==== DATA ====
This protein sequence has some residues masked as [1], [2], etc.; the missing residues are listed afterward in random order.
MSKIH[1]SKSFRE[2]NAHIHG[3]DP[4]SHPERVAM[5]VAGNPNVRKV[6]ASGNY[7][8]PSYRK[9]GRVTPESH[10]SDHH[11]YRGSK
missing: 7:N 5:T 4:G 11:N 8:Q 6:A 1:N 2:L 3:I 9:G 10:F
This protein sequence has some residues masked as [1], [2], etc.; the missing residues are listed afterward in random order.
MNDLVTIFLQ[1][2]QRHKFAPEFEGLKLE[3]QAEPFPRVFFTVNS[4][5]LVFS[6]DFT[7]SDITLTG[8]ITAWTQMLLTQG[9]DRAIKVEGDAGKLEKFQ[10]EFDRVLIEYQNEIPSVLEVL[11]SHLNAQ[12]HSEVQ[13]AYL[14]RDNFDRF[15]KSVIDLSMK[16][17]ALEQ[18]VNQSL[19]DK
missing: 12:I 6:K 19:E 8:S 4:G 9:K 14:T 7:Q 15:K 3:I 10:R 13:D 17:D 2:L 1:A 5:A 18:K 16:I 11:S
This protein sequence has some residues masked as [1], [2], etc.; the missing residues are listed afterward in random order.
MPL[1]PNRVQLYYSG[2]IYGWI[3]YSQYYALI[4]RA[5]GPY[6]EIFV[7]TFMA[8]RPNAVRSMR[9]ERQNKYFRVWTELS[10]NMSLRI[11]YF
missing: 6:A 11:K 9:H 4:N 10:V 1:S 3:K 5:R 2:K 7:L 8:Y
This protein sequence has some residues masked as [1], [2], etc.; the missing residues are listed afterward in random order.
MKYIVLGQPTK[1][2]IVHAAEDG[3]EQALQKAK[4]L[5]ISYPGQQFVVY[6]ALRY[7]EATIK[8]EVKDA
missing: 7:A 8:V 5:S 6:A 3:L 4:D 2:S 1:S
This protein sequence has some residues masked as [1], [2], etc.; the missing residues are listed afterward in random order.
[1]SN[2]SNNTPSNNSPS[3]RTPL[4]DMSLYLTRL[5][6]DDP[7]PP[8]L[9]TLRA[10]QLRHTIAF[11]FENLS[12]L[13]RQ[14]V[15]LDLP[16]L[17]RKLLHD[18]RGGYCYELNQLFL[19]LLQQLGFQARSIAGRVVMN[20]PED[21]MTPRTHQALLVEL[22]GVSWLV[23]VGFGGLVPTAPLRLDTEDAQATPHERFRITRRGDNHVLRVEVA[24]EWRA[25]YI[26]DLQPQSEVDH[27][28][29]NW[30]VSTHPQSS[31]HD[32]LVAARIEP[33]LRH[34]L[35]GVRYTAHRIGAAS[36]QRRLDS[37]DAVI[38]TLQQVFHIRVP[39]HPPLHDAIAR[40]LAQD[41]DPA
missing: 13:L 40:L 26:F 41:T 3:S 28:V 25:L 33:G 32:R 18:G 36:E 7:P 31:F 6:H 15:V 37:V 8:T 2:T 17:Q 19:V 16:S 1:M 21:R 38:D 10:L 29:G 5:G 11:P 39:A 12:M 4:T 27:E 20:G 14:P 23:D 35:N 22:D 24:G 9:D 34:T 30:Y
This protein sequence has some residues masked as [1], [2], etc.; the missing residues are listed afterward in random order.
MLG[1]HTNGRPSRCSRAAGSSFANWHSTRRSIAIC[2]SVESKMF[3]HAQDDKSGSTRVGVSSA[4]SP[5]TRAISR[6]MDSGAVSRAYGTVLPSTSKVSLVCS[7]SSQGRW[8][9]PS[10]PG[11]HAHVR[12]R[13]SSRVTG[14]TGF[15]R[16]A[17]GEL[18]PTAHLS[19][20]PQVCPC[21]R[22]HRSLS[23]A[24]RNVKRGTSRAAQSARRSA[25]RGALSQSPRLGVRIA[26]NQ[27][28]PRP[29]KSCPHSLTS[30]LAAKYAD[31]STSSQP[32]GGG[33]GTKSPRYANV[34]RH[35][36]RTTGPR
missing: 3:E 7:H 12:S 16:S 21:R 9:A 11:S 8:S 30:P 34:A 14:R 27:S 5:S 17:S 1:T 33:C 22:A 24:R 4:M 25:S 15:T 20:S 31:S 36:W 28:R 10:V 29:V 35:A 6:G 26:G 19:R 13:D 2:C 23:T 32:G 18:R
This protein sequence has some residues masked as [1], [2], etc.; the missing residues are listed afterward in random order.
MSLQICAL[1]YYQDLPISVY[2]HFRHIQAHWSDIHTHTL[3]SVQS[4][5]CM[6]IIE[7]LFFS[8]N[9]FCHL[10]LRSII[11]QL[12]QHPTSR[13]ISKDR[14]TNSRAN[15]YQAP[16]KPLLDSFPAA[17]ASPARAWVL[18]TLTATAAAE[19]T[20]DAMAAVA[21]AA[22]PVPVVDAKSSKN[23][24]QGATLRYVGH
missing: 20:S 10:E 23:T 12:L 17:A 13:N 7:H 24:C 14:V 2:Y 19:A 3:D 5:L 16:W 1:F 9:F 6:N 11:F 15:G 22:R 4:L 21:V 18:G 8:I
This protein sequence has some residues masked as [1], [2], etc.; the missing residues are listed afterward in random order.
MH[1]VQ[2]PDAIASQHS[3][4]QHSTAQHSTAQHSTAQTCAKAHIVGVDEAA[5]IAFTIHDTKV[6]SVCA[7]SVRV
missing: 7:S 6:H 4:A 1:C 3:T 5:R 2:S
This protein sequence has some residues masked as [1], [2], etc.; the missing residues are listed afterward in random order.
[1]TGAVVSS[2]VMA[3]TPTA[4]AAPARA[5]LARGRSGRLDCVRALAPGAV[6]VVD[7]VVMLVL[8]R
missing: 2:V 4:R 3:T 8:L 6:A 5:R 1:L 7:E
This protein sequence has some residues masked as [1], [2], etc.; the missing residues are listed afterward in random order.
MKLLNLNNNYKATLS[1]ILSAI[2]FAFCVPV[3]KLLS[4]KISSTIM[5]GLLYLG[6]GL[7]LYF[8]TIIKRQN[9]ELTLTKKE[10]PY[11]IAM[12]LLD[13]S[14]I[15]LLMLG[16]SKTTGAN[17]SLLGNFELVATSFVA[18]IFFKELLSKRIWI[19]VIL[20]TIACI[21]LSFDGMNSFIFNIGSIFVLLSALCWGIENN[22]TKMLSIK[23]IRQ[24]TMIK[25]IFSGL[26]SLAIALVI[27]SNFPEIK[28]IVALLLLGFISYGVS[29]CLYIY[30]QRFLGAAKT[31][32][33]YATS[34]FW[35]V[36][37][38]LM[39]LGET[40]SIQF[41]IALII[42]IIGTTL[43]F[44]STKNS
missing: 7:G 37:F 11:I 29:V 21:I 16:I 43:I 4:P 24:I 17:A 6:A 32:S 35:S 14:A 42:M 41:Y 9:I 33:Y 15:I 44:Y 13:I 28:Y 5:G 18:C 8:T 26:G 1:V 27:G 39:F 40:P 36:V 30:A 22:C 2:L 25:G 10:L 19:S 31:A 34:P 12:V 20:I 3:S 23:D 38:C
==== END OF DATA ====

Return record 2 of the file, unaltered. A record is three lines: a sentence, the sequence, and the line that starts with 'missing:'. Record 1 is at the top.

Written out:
This protein sequence has some residues masked as [1], [2], etc.; the missing residues are listed afterward in random order.
MNDLVTIFLQ[1][2]QRHKFAPEFEGLKLE[3]QAEPFPRVFFTVNS[4][5]LVFS[6]DFT[7]SDITLTG[8]ITAWTQMLLTQG[9]DRAIKVEGDAGKLEKFQ[10]EFDRVLIEYQNEIPSVLEVL[11]SHLNAQ[12]HSEVQ[13]AYL[14]RDNFDRF[15]KSVIDLSMK[16][17]ALEQ[18]VNQSL[19]DK
missing: 12:I 6:K 19:E 8:S 4:G 9:K 14:T 7:Q 15:K 3:I 10:R 13:D 17:D 2:L 1:A 5:A 18:K 16:I 11:S